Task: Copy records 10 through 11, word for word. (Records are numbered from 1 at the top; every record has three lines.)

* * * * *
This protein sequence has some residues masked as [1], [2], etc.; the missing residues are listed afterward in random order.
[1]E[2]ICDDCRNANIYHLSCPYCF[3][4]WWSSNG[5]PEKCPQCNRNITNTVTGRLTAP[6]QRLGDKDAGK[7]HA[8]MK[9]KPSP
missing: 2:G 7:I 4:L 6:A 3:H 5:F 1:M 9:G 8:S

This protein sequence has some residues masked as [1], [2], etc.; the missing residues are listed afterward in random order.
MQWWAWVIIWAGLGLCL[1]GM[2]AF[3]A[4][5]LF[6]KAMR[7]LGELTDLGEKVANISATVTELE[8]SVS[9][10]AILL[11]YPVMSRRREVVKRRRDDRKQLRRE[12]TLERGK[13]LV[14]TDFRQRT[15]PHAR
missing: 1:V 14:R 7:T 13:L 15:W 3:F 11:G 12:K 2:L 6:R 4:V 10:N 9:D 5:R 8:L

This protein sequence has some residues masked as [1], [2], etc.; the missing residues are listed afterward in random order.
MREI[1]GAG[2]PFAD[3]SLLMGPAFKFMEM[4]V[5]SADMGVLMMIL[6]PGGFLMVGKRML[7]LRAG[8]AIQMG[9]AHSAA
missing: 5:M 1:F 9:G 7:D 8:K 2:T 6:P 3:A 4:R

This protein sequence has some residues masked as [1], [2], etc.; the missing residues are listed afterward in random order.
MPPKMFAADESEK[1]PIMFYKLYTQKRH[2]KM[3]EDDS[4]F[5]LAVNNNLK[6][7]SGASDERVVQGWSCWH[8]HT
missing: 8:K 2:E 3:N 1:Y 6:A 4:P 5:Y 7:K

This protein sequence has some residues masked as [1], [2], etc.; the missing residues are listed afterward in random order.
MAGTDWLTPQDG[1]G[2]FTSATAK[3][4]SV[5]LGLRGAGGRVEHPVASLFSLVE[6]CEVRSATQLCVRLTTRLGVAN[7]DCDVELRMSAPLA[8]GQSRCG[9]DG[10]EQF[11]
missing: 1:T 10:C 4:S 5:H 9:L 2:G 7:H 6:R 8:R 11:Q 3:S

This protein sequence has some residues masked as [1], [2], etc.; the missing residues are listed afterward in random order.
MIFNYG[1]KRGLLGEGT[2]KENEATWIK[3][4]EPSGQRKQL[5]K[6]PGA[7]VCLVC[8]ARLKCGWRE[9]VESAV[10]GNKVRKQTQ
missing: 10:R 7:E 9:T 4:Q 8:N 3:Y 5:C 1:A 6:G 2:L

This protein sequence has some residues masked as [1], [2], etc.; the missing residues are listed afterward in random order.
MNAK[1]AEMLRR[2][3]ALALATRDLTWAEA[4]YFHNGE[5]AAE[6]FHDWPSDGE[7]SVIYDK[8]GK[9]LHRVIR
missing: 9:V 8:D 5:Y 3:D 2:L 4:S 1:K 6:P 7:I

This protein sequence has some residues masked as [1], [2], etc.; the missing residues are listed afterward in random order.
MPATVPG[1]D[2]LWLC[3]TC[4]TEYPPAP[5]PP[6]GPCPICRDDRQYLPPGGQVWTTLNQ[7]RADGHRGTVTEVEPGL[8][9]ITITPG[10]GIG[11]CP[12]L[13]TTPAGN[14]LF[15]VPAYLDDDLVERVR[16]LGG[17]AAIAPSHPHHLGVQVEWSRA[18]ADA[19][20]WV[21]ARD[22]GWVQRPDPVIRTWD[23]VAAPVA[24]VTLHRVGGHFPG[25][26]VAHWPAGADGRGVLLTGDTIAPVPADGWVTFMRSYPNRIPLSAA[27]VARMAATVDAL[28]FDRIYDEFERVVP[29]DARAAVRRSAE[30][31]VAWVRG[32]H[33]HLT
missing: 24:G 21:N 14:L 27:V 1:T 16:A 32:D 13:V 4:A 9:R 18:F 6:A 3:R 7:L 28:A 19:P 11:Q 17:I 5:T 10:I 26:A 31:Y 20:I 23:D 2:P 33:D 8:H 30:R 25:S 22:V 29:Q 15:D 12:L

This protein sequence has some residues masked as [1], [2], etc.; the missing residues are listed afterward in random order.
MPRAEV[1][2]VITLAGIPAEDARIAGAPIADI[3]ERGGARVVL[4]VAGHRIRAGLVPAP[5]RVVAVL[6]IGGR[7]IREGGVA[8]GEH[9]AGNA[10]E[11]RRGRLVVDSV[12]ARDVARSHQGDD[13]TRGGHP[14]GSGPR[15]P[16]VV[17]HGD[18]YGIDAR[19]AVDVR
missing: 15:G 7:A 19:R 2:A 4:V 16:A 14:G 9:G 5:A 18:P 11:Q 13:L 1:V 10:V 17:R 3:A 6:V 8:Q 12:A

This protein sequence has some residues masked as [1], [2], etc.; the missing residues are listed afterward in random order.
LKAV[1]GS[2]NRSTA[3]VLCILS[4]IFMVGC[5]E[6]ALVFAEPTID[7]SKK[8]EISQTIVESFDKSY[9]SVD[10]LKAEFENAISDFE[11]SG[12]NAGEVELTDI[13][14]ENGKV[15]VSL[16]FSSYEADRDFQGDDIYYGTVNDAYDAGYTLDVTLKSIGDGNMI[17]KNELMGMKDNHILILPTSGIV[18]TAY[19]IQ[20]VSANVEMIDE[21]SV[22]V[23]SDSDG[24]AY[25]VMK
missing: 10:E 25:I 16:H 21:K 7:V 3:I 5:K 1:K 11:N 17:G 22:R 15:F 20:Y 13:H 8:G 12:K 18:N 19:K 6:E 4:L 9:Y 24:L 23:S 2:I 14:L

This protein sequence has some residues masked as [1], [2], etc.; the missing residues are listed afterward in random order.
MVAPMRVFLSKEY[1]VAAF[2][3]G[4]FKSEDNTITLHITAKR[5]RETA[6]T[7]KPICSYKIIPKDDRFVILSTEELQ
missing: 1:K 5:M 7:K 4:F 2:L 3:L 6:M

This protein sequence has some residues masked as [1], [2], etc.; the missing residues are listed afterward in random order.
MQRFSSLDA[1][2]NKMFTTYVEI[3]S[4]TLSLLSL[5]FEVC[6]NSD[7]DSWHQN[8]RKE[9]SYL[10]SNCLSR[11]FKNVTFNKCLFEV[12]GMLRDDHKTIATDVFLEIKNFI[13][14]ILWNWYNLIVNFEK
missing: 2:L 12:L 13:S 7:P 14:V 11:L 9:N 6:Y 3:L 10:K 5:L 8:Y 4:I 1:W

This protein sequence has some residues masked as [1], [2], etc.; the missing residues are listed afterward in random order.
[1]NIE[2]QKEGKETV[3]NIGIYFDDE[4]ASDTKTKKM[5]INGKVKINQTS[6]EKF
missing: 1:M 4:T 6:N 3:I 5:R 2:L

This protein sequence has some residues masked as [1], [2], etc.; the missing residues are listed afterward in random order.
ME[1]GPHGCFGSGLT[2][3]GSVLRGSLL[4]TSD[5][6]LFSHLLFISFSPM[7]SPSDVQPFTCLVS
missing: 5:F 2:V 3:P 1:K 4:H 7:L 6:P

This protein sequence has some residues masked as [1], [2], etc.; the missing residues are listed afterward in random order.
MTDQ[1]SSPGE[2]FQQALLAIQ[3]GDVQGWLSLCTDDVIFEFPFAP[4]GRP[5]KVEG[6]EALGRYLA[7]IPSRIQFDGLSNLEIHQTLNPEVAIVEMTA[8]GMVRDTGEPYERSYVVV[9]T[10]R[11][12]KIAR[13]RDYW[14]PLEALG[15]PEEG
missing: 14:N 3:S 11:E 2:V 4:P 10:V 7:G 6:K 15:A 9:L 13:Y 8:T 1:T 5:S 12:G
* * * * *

This protein sequence has some residues masked as [1], [2], etc.; the missing residues are listed afterward in random order.
LKAV[1]GS[2]NRSTA[3]VLCILS[4]IFMVGC[5]E[6]ALVFAEPTID[7]SKK[8]EISQTIVESFDKSY[9]SVD[10]LKAEFENAISDFE[11]SG[12]NAGEVELTDI[13][14]ENGKV[15]VSL[16]FSSYEADRDFQGDDIYYGTVNDAYDAGYTLDVTLKSIGDGNMI[17]KNELMGMKDNHILILPTSGIV[18]TAY[19]IQ[20]VSANVEMIDE[21]SV[22]V[23]SDSDG[24]AY[25]VMK
missing: 10:E 25:I 16:H 21:K 7:V 3:I 5:K 1:K 11:N 17:G 22:R 15:F 20:Y 13:H 8:G 12:K 18:N 19:K 6:E 4:L 9:Y 24:L 23:S 2:I 14:L

This protein sequence has some residues masked as [1], [2], etc.; the missing residues are listed afterward in random order.
MVAPMRVFLSKEY[1]VAAF[2][3]G[4]FKSEDNTITLHITAKR[5]RETA[6]T[7]KPICSYKIIPKDDRFVILSTEELQ
missing: 1:K 5:M 7:K 4:F 2:L 3:L 6:M